Getting a child comfortable and relaxed once seated in the dental chair is paramount in having a good experience with a filling appointment. We have TVs in the ceiling that can show cartoons or children’s programming which can get most kids at ease. For those who continue to have reservations, many times just taking the time to explain what is going to happen can be enough to allay their fears. If a child continues to be unruly, the next step is nitrous oxide (laughing gas). This “Happy Gas” can be the final calming factor for many children. Every once in a blue moon, we will come across a child who is so fearful that they cannot be safely controlled. We do not use papoose restraints in our office, so sedation is the only alternative in those cases. Sedation of children is best handled by pedodontists. They have special training in sedating children who have a very variable response to many of the medications that are used. About once in every five years, I refer a child to specialist care.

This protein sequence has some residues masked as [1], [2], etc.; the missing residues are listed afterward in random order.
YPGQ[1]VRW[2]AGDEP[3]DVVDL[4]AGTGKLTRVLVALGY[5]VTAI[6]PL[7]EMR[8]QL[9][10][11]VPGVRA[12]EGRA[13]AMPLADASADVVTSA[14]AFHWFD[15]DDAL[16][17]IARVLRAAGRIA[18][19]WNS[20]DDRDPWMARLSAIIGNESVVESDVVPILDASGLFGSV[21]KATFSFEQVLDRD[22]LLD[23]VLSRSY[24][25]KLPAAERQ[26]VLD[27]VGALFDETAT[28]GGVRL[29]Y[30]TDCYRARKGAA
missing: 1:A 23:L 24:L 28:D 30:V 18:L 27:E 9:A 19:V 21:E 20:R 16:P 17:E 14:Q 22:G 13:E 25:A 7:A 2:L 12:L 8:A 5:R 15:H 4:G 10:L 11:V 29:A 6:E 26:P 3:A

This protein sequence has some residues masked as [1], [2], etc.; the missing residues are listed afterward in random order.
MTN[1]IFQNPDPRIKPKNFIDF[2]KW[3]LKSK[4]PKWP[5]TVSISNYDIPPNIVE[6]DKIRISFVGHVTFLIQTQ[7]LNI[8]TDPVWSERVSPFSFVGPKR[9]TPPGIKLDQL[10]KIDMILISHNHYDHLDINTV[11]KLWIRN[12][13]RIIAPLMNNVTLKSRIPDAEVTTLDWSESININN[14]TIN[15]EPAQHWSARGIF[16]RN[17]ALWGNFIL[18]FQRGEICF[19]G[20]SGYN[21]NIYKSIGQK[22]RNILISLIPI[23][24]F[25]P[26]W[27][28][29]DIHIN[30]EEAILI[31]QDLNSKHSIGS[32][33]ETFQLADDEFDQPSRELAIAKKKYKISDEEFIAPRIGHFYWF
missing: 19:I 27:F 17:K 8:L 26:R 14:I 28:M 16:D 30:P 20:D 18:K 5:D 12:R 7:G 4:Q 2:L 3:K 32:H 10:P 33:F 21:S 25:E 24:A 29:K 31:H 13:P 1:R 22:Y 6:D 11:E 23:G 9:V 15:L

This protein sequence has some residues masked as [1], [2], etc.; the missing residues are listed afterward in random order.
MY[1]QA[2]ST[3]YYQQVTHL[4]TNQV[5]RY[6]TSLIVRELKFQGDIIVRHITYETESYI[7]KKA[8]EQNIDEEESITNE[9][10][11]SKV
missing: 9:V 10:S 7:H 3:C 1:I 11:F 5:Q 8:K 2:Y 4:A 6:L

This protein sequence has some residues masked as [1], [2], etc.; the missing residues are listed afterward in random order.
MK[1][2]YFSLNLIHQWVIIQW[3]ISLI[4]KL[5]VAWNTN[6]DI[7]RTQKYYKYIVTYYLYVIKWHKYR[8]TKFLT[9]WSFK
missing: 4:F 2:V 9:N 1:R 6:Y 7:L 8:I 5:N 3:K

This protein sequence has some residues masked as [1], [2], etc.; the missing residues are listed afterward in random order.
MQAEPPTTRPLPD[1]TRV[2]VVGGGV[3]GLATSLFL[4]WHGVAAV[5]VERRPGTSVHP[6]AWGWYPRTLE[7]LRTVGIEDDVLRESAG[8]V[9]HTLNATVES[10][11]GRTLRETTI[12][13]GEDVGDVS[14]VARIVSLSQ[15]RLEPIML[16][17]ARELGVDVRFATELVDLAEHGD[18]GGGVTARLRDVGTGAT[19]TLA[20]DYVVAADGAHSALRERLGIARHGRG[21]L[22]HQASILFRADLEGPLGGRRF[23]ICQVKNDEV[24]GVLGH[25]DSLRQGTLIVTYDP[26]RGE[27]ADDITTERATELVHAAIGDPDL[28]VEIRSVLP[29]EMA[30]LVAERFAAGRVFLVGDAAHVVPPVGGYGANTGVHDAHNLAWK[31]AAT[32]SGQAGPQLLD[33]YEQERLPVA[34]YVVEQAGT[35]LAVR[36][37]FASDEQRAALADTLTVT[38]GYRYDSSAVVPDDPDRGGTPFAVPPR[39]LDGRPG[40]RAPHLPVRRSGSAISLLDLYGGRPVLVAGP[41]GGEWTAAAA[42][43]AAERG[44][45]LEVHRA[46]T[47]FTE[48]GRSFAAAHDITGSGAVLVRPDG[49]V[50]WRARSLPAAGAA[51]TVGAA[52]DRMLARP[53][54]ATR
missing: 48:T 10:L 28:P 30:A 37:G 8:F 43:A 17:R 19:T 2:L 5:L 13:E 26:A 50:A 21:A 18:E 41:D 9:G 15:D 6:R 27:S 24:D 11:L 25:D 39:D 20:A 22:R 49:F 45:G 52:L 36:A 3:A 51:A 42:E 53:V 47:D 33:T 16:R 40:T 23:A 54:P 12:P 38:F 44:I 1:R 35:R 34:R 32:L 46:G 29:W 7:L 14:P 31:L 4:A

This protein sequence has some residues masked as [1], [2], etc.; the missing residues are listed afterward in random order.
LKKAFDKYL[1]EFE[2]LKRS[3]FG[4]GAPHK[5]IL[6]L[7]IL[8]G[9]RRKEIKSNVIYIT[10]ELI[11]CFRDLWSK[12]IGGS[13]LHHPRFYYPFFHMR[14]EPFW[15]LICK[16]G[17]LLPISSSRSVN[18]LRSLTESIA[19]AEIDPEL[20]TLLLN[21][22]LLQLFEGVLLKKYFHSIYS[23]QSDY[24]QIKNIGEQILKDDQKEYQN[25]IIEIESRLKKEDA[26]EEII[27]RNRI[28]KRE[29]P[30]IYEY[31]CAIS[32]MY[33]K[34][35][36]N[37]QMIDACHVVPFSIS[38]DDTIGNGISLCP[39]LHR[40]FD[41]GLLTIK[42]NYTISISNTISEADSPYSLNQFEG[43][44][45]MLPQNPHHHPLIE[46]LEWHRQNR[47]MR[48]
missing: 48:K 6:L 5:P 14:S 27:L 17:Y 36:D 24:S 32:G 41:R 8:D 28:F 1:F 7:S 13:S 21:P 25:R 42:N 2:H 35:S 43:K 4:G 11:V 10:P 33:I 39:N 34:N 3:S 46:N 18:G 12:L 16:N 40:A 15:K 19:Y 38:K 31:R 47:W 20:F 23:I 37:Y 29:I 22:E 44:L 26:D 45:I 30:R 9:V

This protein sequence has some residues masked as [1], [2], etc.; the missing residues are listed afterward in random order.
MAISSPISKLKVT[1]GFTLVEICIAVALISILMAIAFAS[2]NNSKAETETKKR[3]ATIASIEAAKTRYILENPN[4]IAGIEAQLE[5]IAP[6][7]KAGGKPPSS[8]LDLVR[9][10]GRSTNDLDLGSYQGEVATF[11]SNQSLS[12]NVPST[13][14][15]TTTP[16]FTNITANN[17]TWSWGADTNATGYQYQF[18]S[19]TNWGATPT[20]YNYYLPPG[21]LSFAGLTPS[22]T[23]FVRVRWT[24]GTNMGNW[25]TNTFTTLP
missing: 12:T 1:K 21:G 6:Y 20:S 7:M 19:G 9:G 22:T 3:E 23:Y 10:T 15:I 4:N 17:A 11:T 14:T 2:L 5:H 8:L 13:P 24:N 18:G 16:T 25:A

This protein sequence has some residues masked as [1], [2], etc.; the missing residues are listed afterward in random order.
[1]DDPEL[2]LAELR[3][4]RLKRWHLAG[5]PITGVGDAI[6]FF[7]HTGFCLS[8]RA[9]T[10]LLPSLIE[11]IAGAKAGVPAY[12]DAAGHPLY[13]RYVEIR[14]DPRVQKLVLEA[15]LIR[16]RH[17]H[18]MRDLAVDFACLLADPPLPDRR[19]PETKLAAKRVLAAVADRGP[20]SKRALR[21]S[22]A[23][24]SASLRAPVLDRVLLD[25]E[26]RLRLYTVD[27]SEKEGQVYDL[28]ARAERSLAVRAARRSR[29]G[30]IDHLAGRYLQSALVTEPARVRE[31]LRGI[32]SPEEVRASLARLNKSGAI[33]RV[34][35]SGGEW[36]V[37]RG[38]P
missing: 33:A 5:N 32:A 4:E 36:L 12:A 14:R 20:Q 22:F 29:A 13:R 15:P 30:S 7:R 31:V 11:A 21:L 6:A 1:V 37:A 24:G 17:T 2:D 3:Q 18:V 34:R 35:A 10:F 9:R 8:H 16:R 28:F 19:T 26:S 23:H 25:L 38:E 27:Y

Monthly Archives: December 2015
Filling Children’s Teeth (Part I)
With patience and a gentle demeanor of the dentist, most children can have cavities filled with minimal fear and discomfort. As a patient in preparation for the visit, don’t use phrases like “Oh, it won’t hurt”, or “It will only hurt a little bit”. Use positive statements, like “Remember how you got your teeth cleaned? Well, Dr. G is going to clean out all of the cavities bugs”. The question of “Am I going to get a shot?” frequently comes up. The best answer to that is “Dr. G has a special pincher that will put your tooth to sleep so that you won’t feel it when he cleans out the cavity bugs”. When the day comes, we allow the parents to bring the child back into the treatment room, but when the time comes to start the treatment, we ask the family to go relax in the waiting room. We have found that 99% of pediatric patients are much more comfortable and much less fearful without a parent to get attention from. I have had screaming children clutching mom’s or dad’s arms, holding on for dear life, only to turn into placid little angels within 15 seconds of the parent’s departure.